Playing Joni Mitchell’s “Big Yellow Taxi” (Ladies of the Canyon, 16/44.1 FLAC, Rhino/Qobuz) through the AZ09/C10 combo, I heard lots of detail—it was even easy to make out the subtle amount of reverb added to the vocal. However, the balance seemed a little on the trebly side—perhaps an interaction of the AZ09 adapter’s output impedance with the balanced armatures’ impedance. But this time, I preferred the sound with the C10s connected straight to the phone. It seemed slightly better in every way, with an added touch of clarity throughout the audio spectrum. As audiophiles often say, switching to the cabled connection was like lifting a veil from the sound—albeit a very thin veil. Switching to the Cobalt, I heard a similar, but much smaller, improvement even over the direct connection to the phone. Certain sounds, such as the tambourine during the verse, and the triangle during the chorus, were ever-so-subtly clearer with the Cobalt.


I didn’t have any other true wireless adapters to compare with the AZ09 adapters, but I did have something that is similar from a technical standpoint: Anker’s Soundsync A3352 Bluetooth receiver ($32.99), which can be used as a Bluetooth receiver for a home or car stereo, and can also drive headphones directly. This comparison would be more fair, because both devices would have to rely on a Bluetooth connection to my phone.

Using the CCA C10s again (which I thought might amplify the differences in sound), listening to Nathaniel Rateliff’s “What a Drag” (And It’s Still Alright, 24/88.2 FLAC, Stax/Qobuz), I found the sound clear, spacious, and vivid when I used the AZ09s. The reverb went way deep, and the acoustic guitar and drums sounded especially lively. When I switched to the Soundsync A3352 receiver, the balance sounded bassier, which had the psychoacoustic effect of making the treble sound a little softer. Other than the mild tonal balance tilt, though, I couldn’t hear any difference. Whether you’d prefer the sound of the AZ09 adapters or the Soundsync A3352 depends on your personal taste, and will likely vary depending on the music you’re listening to.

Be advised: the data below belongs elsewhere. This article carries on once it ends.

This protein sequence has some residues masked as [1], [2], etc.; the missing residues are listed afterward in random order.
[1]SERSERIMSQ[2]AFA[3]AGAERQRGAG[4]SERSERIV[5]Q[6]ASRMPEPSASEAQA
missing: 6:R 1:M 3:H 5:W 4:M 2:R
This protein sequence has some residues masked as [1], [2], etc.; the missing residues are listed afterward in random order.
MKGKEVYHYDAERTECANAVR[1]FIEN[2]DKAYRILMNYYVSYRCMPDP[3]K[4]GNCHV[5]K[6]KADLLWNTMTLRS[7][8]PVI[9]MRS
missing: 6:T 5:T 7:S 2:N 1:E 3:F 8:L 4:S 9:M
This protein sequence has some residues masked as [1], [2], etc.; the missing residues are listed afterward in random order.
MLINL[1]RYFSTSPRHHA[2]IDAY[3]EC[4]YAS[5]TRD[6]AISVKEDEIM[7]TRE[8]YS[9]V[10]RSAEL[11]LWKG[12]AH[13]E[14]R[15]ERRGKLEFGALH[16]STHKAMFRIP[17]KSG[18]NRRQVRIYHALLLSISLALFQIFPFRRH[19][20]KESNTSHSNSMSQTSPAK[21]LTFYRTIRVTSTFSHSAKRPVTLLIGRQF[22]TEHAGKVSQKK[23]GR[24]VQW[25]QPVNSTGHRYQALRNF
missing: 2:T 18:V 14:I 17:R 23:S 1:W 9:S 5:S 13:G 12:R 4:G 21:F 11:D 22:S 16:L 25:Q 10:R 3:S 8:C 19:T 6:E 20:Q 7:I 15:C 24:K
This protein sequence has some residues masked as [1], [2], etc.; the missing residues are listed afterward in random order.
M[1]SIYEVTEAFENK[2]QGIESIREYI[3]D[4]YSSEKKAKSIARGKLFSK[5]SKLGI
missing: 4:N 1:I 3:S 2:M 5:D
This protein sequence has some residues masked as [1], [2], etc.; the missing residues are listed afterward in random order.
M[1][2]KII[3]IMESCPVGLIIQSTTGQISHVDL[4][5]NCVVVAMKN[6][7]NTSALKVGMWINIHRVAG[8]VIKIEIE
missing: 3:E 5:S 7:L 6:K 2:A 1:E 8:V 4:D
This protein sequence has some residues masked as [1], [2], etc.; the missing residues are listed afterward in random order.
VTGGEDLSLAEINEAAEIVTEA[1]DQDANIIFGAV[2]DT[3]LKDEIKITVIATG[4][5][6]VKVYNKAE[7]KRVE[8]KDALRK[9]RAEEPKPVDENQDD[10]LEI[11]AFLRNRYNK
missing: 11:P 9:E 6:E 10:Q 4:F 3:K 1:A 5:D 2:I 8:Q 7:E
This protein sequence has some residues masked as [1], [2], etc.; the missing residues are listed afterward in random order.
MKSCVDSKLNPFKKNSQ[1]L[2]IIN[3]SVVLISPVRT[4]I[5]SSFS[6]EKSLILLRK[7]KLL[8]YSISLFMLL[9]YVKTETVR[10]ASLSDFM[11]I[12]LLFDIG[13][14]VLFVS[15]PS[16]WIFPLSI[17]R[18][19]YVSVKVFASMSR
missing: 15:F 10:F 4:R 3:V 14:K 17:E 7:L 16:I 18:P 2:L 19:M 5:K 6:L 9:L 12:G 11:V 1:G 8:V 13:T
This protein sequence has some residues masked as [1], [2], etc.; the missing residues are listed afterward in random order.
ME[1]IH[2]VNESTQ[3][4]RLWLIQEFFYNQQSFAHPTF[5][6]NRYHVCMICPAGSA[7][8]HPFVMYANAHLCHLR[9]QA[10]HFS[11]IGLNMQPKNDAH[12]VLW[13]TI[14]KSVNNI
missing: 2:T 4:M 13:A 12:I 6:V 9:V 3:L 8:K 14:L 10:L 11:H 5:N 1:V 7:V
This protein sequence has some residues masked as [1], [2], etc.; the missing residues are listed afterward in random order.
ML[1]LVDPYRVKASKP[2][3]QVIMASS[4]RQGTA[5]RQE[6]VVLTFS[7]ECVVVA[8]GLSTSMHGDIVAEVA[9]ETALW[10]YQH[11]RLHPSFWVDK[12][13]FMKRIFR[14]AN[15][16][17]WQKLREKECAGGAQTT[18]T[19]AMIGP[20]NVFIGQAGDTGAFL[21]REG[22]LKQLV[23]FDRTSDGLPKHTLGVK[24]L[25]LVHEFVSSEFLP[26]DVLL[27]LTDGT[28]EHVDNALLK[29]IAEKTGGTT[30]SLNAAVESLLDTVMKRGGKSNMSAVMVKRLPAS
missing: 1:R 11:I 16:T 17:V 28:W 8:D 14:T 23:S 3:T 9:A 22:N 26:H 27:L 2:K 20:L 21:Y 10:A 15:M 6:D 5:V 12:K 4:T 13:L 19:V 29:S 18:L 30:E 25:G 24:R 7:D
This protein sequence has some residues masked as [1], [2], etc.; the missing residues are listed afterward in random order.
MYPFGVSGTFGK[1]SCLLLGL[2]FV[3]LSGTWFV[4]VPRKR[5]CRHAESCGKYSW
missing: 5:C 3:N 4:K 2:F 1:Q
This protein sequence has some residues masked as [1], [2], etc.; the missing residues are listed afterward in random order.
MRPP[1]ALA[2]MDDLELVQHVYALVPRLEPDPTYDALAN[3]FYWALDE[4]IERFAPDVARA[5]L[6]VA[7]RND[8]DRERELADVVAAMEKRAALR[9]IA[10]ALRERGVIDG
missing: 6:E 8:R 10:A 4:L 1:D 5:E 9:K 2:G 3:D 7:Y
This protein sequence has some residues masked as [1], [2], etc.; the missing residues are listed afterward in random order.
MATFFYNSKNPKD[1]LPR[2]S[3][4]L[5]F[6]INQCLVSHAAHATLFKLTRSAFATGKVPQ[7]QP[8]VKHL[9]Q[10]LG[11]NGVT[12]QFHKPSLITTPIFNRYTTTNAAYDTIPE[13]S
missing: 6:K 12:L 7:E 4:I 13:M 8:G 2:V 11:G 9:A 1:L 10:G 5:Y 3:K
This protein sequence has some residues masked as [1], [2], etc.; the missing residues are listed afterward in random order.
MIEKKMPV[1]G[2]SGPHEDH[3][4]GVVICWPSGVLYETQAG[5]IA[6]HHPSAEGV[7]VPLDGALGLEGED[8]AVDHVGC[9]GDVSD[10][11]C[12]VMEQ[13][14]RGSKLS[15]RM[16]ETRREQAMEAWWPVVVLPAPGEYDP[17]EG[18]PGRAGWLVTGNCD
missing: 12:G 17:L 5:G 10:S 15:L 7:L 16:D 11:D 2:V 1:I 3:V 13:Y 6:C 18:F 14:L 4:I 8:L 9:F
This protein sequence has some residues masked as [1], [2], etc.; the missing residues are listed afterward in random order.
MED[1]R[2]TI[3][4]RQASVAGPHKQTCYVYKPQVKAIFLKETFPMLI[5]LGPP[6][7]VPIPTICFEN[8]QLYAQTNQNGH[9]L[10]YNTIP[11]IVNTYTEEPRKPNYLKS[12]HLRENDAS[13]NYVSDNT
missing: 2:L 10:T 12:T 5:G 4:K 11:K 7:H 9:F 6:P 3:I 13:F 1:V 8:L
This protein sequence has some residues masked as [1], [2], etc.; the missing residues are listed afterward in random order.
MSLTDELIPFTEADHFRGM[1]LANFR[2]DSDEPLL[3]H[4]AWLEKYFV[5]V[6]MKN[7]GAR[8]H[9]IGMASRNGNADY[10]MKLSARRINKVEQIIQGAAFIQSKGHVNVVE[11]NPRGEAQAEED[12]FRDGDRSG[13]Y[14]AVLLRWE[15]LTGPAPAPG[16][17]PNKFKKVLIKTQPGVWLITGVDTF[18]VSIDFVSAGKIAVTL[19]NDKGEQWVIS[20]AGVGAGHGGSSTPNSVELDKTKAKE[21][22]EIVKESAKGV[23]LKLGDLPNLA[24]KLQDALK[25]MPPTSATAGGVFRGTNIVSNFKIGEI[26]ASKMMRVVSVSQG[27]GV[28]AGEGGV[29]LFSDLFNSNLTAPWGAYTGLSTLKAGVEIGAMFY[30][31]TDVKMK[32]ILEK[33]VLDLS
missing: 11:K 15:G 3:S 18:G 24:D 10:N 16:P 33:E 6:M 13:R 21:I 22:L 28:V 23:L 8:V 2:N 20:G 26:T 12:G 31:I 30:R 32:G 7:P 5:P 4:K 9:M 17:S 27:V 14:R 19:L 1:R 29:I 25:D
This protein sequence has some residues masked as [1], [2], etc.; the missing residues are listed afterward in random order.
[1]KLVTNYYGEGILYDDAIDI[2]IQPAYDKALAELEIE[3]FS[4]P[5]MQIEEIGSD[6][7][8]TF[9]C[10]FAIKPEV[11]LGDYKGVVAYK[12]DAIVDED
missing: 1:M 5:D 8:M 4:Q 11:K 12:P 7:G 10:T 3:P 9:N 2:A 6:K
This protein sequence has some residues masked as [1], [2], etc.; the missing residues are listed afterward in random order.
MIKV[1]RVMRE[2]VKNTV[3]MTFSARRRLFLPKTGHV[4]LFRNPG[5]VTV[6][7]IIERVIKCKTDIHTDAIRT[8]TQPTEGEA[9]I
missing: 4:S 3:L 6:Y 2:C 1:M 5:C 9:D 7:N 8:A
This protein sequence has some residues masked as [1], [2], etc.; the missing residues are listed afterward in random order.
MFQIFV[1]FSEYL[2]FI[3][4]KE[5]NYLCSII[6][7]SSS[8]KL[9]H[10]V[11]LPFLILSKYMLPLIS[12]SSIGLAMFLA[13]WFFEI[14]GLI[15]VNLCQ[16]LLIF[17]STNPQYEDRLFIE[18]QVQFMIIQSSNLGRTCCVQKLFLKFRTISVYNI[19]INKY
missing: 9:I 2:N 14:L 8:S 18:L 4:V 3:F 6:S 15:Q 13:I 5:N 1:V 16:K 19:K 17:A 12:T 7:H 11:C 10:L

I feel like I’ve discovered something of an audiophile holy grail with the AZ09 adapters. Pair them with the right set of earphones (like the TinHiFi T3 Pluses), and you can get outstanding sound quality for less than $100 total. You’ll also have a setup that’s easy to use (something many true wireless earphones can’t say) and comfortable (something many high-end audiophile earphones can’t say). And you’ll have your own bespoke creation that, like a carefully assembled audio system, will make your heart swell with pride every time you use it.

. . . Brent Butterworth
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Associated Equipment

  • Smartphone: Samsung Galaxy S10
  • Earphones: TinHiFi T3 Plus, CCA C10
  • DAC-amplifier: AudioQuest DragonFly Cobalt
  • Bluetooth adapter: Anker Soundsync A3352

KZ AZ09 True Wireless Adapters
Price: $29.99.
Warranty: One year.

KZ Acoustics
2/F, Building A, No. 26 Hantang St.
Qiantou community, Doncheng St.
Dongguan City, China
Phone: (+86) 177-2238-3014

Website: www.kzhifi.com

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  • This commment is unpublished.
    good drive · 5 months ago
    had the same setup with these (t3 plus) and when i read your review i extremely agree that there's no difference. only slightly but at some point it's better (my opinion).

    in the end it's a good bluetooth adapter. sure cable still superior but in this case if it's not that much differences, usign these is a nice alternative. thanks for the review tho, it's good.